Tori: He’s incredible. An incredible playwright. He’s taught me so much about theatre, narrative and story for over five years. If I hadn’t been exposed to that and worked with Marianne Elliott – she’s been there, you know, really pushing us and certainly pushing me… and when you have people like that pushing you then I do think that you gather skills and sharpen them up. I would say that I approach things very differently to how I did before I worked on the musical and that’s what helped me to even broach the idea of a song-cycle.
PN: Have you been to see anything at the National Theatre recently?
Tori: Yes. I saw “London Road” [Alecki Blythe's musical about the serial killing of five prostitutes in Ipswich]. I found it very intriguing. It’s unusual and sometimes the musical theatre genre can become clichéd, which is something you always want to avoid and they did by finding a unique way of doing it.
PN: In a recent retrospective review of your album, “From The Choirgirl Hotel”, you were described as having a “largely unsung influence on today’s singer-songwriters, both male and female”. Do you mind Kate Bush and Joni Mitchell exclusively getting all the ‘influence’ credit?
Tori: I don’t mind! [laughs]. Look, I just keep creating – that’s what I stay focused on and if it inspires other people then that means more people creating – I think that’s what it’s about. And, ultimately, you want them to judge you on your work as a composer. All I know is that there are a lot more piano players than there were in 1992! [laughs].
PN: Speaking of “From The Choirgirl Hotel” – can you settle an old rumour: is it true that the album was originally going to be called “Confessions of a Choirgirl”?
Tori: Possible. [hesitates] It’s possible. [more decidedly] Yes. And it’s also true that Under the Pink was very close to being called God With a Big G.
PN: And why did you decide to change those names?
Tori: It just didn’t resonate. It has to work for more than a day. Or a week. And if you think “hmmmm… it’s not staying with me” then the idea isn’t right. It’s one thing being a soundbite and another being a title.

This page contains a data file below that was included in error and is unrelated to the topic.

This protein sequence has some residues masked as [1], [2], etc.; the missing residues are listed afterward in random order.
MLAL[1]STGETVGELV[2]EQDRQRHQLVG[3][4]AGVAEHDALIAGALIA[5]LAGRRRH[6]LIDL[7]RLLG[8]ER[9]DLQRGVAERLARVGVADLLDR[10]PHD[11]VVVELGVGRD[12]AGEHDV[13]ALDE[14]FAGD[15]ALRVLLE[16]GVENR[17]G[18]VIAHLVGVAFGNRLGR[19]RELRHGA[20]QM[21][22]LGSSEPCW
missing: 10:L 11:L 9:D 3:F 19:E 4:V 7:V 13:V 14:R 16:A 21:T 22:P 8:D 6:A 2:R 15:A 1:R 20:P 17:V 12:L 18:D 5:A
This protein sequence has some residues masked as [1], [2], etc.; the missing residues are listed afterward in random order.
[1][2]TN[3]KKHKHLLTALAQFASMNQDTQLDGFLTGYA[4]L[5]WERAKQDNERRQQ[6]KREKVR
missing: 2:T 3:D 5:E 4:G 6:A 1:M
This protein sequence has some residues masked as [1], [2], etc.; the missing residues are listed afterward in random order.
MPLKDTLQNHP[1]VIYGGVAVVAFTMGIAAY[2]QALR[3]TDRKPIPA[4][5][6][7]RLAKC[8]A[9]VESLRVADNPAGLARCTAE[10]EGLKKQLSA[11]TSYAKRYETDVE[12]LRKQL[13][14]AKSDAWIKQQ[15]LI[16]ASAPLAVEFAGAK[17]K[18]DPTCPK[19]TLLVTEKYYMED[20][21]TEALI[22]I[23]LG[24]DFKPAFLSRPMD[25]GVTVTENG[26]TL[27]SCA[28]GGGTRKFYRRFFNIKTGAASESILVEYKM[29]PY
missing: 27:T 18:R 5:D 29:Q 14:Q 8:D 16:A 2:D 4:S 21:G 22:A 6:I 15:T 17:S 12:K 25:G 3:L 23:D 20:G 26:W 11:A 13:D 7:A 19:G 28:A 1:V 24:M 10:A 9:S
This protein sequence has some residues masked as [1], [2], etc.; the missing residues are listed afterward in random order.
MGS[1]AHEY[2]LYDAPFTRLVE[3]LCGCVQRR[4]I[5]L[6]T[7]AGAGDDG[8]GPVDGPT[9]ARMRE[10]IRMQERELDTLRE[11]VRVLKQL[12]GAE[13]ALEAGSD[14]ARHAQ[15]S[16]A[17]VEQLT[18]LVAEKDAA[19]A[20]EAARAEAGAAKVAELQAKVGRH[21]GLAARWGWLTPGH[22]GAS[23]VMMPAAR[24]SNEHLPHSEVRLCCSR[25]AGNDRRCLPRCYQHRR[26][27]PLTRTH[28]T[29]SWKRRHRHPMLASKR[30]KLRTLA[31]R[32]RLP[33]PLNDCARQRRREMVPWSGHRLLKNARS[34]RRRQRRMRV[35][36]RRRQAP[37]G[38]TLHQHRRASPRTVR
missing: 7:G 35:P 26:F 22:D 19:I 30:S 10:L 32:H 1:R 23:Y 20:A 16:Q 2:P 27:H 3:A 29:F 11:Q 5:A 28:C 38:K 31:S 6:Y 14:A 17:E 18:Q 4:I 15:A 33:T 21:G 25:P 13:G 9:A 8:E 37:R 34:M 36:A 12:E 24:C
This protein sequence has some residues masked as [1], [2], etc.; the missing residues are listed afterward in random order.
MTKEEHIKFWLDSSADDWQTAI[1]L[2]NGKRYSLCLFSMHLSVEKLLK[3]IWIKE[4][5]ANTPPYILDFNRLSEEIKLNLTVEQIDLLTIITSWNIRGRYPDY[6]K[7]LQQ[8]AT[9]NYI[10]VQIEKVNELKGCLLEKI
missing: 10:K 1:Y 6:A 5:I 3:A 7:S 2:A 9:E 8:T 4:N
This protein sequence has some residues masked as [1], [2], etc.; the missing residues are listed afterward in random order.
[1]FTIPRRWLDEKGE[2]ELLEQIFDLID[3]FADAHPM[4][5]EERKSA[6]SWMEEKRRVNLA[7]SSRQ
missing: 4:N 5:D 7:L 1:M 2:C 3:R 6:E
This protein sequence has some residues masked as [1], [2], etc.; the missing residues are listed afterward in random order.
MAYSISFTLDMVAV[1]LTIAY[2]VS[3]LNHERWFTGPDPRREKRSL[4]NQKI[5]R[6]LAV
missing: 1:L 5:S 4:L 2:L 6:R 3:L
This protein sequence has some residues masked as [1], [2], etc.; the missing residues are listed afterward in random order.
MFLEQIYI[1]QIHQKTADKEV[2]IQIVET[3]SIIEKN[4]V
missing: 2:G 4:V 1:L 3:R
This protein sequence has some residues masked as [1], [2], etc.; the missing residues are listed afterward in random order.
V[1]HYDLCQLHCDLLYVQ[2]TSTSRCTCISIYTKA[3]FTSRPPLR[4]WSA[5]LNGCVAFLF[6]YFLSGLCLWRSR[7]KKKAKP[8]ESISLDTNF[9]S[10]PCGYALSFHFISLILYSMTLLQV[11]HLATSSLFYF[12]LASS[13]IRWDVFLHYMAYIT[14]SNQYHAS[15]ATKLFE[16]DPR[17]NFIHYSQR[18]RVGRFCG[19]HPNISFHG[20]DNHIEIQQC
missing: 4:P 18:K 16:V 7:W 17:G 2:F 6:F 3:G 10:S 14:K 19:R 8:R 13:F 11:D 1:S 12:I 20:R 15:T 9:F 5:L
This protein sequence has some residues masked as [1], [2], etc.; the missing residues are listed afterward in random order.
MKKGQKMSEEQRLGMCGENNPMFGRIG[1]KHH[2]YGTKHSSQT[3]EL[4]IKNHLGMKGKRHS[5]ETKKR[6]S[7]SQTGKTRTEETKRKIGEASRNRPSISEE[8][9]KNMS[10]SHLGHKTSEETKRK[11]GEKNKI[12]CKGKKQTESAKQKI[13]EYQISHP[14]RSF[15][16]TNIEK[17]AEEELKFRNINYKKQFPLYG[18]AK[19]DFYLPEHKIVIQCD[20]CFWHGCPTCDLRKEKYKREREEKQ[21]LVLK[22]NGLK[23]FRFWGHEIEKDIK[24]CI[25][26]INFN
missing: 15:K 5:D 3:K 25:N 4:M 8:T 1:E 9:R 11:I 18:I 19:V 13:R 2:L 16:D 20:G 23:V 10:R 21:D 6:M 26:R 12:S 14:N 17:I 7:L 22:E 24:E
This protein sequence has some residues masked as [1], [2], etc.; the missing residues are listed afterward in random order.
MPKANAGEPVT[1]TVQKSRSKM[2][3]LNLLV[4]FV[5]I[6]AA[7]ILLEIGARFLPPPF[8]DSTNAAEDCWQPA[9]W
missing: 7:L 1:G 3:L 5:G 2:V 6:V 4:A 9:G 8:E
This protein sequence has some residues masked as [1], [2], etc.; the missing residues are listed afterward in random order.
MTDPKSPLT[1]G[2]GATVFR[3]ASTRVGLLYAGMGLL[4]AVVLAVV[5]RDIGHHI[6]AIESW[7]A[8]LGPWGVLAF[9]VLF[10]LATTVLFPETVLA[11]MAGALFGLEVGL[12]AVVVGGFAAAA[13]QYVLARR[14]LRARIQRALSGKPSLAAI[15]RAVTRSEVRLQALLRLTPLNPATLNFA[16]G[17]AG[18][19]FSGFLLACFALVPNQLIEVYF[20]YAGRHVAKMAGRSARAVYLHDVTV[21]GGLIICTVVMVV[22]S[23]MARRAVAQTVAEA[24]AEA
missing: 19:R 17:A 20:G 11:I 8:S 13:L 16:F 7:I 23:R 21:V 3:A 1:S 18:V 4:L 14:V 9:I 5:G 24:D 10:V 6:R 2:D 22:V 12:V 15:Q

PN: Recent albums such as “The Beekeeper”, “American Doll Posse” and “Abnormally Attracted To Sin” have been criticised for being too long. Might they have benefited from having shorter track-lists?
Tori: You know, they were really designed as double-albums and maybe if we still mainly used vinyl and you could touch it and feel it, you know – side A, side B, side C, side D – then you might have seen it at its different form. So it was not necessarily experienced in the way that it was designed. You see, I like a double album. But again, I am able to hold it and, to me, it felt as if that’s what I was involved in, a double album, as opposed to one long thing.
PN: Earlier in your career you made prominent use of the video format to accompany the story-telling in your songs, working with the likes of directors Cindy Palmano, Big TV and James Brown. But you’ve put much less focus on this side of things in recent years. Why is that?
Tori: [pause] Well, I made a choice to put the money into the still photography and the packaging. I think if you look at the special packaging for the album- it really is very different and we spent a lot of the resources, the budgets for the project… to make sure that this side of it was really, really special. So, yes, I focused more on the packaging than I did on the videos and the videos are now more, kind of, about live performance because that’s what I’m known for.
PN: In January “Little Earthquakes” is going to be 20 years old. What can we expect for this anniversary?
Tori: We have re-arranged a lot of the songs with John Philip Shenale and recorded them with the Metropole Orchestra. The songs are from different albums including Little Earthquakes – probably more from that album than others. We recorded that not so long ago and that will come out in 2012. It’s a different approach to the songs and with new arrangements. I guess it’s a retrospective of the twenty years. And that will be out on Deutsche Grammophon as well.
PN: Before Lady Gaga began calling her fans Monsters and other pop stars jumped on the ‘collective fan nickname’ bandwagon, you started the trend by fondly referring to your fans as ‘Ears With Feet’, as early as the mid-1990s. How did that come about?
Tori: I don’t like the word fan. I mean, I’m a fan of certain things but sometimes I think the word can be denigrating. It depends how it is used and who is using it. Even though it can be used respectfully… I don’t know, I feel that the mutual agreement of people coming and forming a relationship with the artist… deserves more. [pause] It was just an expression of the time.
PN: Finally, going back to the new album, on the last track (“Carry”) you sing: “Your name is sung and tattooed now on my heart . Here I will carry you forever”- here, at the end of this journey, is the protagonist addressing the memory of her husband or Annabelle, the Changeling who has guided her through this song-cycle? Or – is it both?
Tori: Well I think that’s for you, the listener, to decide. All the possibilities exist…
Tori Amos tours the UK in November. The album, Night of Hunters, is out now on Deutsche Grammophon. The musical The Light Princess (Working Title) is expected to premiere at the National Theatre, London, in April 2012.